Walter Alvarez and his team made one of the most astonishing scientific discoveries of the twentieth century--that an asteroid smashed into the Earth 65 million years ago, exterminating the dinosaurs. Alvarez had the first glimmer of that amazing insight when he noticed something odd in a rock outcrop in central Italy. Alvarez now returns to that rich terrain, this time to take the reader on an distant past. We encounter the volcanoes that formed the Seven Hills of Rome; the majestic limestone Apennine mountains that started to develop millions of years ago under water; the evidence that the Mediterranean Sea completely evaporated to a sunken desert, perhaps several times; and the proof that continental plates once overran one another to form telling, all major geologic episodes are as dramatic as the great impact that killed the dinosaurs, even when they happen over eons and without huge creatures to witness them.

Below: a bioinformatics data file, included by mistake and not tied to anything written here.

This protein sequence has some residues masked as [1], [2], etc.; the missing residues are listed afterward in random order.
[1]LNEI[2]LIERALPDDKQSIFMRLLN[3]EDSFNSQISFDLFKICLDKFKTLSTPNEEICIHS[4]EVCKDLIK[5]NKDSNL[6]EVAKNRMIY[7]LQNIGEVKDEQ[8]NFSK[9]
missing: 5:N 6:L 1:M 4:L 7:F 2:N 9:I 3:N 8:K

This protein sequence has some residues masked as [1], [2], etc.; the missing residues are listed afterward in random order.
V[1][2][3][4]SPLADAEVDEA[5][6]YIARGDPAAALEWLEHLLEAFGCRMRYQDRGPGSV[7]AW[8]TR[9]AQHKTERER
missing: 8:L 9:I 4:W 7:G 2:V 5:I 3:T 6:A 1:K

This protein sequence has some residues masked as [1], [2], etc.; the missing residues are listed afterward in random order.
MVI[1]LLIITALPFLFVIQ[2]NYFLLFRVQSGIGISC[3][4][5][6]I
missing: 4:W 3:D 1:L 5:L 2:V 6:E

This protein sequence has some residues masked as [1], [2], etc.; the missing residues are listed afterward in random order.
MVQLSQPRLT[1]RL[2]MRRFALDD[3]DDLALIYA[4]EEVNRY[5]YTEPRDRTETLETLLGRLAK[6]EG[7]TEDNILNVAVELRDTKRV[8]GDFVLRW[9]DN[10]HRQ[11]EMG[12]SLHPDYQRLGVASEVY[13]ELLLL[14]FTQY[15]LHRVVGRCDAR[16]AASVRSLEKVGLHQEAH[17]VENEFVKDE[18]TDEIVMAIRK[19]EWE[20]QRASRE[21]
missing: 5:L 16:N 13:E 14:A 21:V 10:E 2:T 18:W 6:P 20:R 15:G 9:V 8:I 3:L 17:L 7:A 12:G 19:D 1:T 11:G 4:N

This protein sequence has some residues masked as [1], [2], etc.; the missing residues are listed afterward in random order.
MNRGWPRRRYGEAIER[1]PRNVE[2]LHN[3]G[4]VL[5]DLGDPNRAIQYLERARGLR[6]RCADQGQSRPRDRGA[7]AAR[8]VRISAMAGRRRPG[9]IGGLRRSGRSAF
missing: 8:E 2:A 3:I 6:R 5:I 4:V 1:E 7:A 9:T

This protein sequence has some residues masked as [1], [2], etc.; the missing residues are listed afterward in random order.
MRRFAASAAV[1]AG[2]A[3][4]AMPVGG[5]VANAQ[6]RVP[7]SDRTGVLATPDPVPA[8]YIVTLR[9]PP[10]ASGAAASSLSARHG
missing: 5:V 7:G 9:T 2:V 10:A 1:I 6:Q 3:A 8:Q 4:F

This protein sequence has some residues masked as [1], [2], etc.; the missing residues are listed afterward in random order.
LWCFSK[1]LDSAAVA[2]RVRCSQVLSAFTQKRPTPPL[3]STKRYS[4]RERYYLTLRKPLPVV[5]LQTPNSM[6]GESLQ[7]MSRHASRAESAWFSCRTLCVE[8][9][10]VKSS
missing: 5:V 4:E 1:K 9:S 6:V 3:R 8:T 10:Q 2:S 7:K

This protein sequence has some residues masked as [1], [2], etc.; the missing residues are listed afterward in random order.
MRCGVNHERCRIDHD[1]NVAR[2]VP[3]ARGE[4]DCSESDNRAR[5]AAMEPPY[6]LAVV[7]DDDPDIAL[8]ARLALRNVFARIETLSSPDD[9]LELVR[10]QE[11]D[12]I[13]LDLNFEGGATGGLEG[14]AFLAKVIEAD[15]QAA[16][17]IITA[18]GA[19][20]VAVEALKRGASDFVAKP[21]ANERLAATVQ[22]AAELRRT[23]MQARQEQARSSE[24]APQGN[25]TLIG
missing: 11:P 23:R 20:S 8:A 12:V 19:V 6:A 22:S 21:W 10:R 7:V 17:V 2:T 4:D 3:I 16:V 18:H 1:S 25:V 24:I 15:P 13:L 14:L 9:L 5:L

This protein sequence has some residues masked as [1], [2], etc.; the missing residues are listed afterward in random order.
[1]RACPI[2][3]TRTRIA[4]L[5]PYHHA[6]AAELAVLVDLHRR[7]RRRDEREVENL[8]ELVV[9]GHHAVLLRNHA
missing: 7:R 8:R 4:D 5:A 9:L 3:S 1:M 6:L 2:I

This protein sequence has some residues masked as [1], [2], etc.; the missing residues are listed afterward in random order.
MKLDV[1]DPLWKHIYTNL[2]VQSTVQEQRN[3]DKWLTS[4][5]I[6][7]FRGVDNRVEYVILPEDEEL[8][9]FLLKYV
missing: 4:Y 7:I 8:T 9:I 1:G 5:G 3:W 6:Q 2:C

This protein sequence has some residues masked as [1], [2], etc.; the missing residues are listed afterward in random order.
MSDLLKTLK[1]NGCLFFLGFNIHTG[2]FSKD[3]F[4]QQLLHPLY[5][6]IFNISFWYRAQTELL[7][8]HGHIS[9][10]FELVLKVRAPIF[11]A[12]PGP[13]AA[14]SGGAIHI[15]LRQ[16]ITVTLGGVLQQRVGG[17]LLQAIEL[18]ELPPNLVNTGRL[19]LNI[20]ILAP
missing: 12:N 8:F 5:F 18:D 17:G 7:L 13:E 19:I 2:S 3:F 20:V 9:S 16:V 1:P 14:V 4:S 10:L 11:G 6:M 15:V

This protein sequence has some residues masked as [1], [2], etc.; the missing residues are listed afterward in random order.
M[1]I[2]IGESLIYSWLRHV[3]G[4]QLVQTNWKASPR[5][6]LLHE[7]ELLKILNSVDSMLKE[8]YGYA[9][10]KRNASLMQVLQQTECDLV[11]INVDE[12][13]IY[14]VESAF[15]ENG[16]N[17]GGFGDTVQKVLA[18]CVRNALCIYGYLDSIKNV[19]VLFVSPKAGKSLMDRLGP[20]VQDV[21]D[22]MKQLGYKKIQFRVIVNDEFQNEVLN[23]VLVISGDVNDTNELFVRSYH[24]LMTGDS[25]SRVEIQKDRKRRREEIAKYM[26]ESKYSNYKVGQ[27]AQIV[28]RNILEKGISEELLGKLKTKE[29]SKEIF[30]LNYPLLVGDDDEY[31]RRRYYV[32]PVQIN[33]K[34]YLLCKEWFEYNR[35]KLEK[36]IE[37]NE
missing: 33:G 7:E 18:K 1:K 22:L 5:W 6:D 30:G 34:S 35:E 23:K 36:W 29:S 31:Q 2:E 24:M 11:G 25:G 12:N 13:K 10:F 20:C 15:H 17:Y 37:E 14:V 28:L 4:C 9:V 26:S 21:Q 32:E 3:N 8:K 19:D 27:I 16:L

Walter Alvarez a professor of geology at the University of California, Berkeley, is one of the founding members of the International Big History Association. He was awarded the 2002 Penrose Medal, the top honor in geology, and is the author of The Mountains of St. Francis and the best-selling T. rex and the Crater of Doom.